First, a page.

Bill Kong Producer
Sun Li Production Designer
Cheng Long Editor
Zhang Weiping Producer
Guo Wenjing Score Composer
Zhao Xiaoding Cinematographer
Zhang Zhehan Associate Producer
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Scene Index

Disc #1 -- Riding Alone for Thousands of Miles [WS]
1. Chapter 1 [:08]
2. Chapter 2 [4:37]
3. Chapter 3 [3:15]
4. Chapter 4 [3:19]
5. Chapter 5 [4:10]
6. Chapter 6 [3:00]
7. Chapter 7 [3:09]
8. Chapter 8 [3:09]
9. Chapter 9 [3:05]
10. Chapter 10 [6:11]
11. Chapter 11 [3:54]
12. Chapter 12 [4:41]
13. Chapter 13 [5:25]
14. Chapter 14 [3:46]
15. Chapter 15 [2:29]
16. Chapter 16 [5:06]
17. Chapter 17 [3:30]
18. Chapter 18 [2:53]
19. Chapter 19 [3:33]
20. Chapter 20 [3:39]
21. Chapter 21 [2:05]
22. Chapter 22 [3:51]
23. Chapter 23 [5:09]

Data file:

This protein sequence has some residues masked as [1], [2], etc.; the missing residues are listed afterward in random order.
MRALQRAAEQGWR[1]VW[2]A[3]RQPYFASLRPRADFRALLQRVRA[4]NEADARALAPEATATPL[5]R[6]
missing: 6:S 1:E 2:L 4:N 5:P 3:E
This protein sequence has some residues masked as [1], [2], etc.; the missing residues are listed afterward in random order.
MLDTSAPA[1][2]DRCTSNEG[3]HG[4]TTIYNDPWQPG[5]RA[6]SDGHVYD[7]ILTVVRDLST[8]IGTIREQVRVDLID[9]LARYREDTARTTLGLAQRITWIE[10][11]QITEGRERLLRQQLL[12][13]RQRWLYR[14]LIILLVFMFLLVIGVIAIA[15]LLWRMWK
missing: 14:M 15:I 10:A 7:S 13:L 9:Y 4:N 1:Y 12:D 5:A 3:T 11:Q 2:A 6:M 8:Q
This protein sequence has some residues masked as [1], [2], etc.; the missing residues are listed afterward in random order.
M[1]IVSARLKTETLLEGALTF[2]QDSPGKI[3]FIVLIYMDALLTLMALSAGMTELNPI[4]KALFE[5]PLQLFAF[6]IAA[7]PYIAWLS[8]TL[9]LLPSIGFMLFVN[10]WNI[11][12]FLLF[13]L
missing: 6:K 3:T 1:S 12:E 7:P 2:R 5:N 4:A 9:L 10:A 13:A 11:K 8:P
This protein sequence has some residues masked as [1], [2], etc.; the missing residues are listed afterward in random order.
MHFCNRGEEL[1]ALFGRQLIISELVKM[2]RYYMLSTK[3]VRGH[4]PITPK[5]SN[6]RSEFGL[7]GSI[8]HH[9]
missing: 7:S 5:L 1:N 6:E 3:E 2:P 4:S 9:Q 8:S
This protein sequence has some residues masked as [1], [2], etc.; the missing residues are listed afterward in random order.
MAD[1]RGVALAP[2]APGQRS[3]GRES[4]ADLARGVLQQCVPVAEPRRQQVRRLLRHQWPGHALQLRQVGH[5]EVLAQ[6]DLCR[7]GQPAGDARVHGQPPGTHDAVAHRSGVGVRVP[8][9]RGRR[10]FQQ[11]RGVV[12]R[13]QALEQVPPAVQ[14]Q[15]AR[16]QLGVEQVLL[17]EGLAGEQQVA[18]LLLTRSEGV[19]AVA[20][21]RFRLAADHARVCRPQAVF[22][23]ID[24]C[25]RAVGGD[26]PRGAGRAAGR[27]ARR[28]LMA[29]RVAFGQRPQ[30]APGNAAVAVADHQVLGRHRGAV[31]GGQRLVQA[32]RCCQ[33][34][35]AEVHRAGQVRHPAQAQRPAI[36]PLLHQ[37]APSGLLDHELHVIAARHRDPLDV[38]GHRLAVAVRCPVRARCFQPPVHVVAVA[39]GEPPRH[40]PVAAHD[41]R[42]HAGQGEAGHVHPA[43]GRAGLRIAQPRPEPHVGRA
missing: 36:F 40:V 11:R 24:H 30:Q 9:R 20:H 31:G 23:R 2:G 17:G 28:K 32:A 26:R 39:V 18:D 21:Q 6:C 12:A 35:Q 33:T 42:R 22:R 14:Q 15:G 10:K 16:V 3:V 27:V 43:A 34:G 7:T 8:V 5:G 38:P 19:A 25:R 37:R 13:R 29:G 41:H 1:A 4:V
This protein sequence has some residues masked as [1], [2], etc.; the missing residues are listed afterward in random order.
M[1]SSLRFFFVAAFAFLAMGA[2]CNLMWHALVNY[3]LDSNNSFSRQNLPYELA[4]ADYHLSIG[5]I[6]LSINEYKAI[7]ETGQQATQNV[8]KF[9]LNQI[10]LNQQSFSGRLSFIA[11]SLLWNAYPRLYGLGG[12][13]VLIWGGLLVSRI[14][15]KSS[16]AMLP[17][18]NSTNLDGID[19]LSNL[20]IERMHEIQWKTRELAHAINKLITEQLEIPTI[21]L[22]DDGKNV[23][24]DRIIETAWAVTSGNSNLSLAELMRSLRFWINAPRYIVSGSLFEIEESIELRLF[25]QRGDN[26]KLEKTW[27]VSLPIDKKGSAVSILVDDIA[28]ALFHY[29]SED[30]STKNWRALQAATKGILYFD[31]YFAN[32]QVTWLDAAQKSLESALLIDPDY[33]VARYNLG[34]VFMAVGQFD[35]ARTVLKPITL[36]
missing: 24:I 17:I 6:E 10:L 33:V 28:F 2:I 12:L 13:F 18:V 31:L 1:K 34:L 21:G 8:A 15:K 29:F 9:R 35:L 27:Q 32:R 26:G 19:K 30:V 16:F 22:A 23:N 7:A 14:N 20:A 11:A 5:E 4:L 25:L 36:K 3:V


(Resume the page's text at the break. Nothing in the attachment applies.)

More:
24. Chapter 24 [1:40]
25. Chapter 25 [1:34]
26. Chapter 26 [3:08]
27. Chapter 27 [3:07]
28. Chapter 28 [4:14]
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Menu

Disc #1 -- Riding Alone for Thousands of Miles [WS]
   Play Movie
   Languages
      Audio Set Up
         Chinese
         French/Français
         Portuguese
      Subtitles
         English
         French/Français
         Portuguese/Português
         Spanish/Español
         Subtitles Off
   Scene Selections
   Special Features
      The Making of Riding Alone for Thousands of Miles
      Previews
         The Italian
         Driving Lessons
         Curse of the Golden Flower
         Who Killed the Electric Car?
         Sketches of Frank Gehry
         The Devil and Daniel Johnston
         Joyeux Noel
         House of Flying Daggers
   Previews
      The Italian
      Driving Lessons
      Curse of the Golden Flower
      Who Killed the Electric Car?
      Sketches of Frank Gehry
      The Devil and Daniel Johnston
      Joyeux Noel
      House of Flying Daggers
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Customer Reviews

Average Rating 5
( 3 )
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Sort by: Showing all of 3 Customer Reviews
  • Anonymous

    Posted October 1, 2010

    A Journey of the Heart: Reconciling Distances